(Source: BBC News via Jon Langley)
The BBC is celebrating the centenary of its first official broadcast – a news bulletin that included a court report from the Old Bailey, details of London fog disruption, and billiards scores.
It was broadcast by London station 2LO, but new research shows many early BBC moments came from northern England.
Manchester station 2ZY aired the first children’s show and introduced the first regular weather forecast.
Birmingham’s 5IT station broadcast the first “official concert”
The BBC that began broadcasting at 6pm on 14 November 1922 was not the British Broadcasting Corporation of today. It was in fact the British Broadcasting Company and was made up of separate stations around the country operated by different companies.
London 2LO was run by the Marconi company. Manchester’s station was operated by Metropolitan-Vickers.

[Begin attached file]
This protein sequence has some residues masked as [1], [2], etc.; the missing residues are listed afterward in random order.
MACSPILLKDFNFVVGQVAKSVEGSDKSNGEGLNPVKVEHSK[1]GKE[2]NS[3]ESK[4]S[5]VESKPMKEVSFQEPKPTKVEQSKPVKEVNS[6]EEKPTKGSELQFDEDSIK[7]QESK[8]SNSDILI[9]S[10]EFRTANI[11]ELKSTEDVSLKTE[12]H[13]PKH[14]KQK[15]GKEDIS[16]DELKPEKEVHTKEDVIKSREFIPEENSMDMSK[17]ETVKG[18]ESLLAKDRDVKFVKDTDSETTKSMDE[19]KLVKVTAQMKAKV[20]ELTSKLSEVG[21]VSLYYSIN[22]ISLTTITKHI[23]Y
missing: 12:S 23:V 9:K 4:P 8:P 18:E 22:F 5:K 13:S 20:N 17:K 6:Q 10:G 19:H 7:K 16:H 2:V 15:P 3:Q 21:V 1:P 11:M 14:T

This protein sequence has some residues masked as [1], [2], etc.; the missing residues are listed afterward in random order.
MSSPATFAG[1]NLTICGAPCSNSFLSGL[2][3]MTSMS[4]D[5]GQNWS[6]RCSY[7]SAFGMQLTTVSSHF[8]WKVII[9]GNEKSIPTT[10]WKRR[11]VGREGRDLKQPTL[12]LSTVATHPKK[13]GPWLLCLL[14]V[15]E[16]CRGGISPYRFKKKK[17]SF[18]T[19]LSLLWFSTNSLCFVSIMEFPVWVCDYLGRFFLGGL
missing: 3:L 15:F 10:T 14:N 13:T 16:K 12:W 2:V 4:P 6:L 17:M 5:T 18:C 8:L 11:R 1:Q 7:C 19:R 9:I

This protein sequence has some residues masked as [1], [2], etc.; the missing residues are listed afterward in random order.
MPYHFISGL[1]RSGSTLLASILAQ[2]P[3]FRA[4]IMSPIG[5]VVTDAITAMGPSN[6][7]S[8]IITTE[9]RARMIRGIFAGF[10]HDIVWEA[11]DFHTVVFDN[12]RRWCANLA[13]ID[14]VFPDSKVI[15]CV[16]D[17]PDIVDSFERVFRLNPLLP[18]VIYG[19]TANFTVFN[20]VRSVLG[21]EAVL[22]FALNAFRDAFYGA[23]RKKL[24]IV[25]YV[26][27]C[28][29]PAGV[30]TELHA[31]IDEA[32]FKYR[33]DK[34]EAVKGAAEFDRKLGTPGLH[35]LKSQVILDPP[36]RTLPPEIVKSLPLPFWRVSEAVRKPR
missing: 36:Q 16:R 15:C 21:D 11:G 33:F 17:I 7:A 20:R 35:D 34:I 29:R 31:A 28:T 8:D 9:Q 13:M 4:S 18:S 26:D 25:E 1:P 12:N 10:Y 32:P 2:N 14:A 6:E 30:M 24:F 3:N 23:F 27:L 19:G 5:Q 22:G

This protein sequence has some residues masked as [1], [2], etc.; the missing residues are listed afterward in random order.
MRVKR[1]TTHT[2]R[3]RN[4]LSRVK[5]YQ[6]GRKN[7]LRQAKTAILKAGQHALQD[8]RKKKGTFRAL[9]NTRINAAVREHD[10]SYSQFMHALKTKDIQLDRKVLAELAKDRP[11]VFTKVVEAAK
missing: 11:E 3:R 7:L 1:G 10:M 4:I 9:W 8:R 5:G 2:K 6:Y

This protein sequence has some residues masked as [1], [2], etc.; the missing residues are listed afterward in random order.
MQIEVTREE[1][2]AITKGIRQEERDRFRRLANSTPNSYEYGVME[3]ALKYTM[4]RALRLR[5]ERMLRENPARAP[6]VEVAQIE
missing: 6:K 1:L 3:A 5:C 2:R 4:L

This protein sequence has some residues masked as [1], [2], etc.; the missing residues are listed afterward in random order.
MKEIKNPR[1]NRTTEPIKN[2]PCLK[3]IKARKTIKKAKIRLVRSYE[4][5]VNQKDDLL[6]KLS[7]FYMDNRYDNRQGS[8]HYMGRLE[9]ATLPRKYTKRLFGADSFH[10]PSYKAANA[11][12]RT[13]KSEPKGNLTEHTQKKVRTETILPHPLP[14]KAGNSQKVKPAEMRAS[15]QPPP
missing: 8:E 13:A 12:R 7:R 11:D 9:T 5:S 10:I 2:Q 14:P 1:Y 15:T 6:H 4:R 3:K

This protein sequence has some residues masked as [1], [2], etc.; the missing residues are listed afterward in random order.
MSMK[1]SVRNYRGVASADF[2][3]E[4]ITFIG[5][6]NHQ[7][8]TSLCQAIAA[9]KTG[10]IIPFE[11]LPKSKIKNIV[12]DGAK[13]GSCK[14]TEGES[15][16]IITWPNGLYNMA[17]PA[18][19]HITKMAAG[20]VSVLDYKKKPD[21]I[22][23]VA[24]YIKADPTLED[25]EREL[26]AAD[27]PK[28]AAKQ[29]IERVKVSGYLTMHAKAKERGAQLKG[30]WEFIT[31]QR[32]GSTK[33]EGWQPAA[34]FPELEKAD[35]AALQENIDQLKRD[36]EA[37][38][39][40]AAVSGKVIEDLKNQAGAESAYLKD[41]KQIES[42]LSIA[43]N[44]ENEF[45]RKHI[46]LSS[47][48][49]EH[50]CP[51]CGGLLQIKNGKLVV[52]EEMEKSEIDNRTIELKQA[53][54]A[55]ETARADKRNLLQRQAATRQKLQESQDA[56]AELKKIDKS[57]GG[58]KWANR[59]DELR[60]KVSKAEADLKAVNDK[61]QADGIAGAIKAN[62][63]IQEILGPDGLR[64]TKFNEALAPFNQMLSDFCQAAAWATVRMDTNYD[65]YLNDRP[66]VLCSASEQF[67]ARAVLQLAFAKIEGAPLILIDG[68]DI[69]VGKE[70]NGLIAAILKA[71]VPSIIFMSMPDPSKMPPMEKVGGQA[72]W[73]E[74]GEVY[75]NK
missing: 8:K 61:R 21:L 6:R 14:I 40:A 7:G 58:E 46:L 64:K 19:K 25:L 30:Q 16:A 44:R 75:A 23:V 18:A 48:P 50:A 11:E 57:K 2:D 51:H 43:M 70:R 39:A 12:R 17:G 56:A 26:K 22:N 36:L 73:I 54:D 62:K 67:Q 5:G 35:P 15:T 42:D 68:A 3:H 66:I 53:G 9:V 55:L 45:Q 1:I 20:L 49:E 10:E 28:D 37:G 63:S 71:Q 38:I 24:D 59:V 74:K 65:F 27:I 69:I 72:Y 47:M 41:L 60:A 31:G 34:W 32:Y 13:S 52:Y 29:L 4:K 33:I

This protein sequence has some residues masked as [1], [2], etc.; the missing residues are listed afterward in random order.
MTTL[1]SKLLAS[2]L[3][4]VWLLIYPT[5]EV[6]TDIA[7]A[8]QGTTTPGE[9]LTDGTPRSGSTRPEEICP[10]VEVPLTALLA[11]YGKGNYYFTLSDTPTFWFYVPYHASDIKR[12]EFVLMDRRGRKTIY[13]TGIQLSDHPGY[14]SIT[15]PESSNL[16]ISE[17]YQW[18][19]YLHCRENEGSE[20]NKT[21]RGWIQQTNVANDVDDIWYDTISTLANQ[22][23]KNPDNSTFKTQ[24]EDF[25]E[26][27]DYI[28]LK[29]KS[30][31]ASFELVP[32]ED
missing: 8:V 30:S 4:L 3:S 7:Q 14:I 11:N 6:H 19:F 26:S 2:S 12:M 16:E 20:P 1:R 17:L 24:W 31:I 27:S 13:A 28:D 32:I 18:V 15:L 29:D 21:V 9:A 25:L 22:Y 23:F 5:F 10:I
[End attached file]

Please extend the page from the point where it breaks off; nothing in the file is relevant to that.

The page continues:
However, in these early days few records were kept of what was broadcast.
But new research on the BBC’s very early days has been carried out by Steve Arnold, a self-confessed Radio Times obsessive.
His tricky task was to try to piece together the BBC’s schedules before the Radio Times – so named as it listed the times that the new medium’s shows were being broadcast – was first published in September 1923.
He explained he found information in “gossip columns [in regional newspapers] mainly, people saying we listened to this last night and this is the only record of some of these things”.
Now, using sources from archive documents and newspapers, Steve has begun to piece together a picture of what the early BBC was doing. [Continue reading at the BBC…]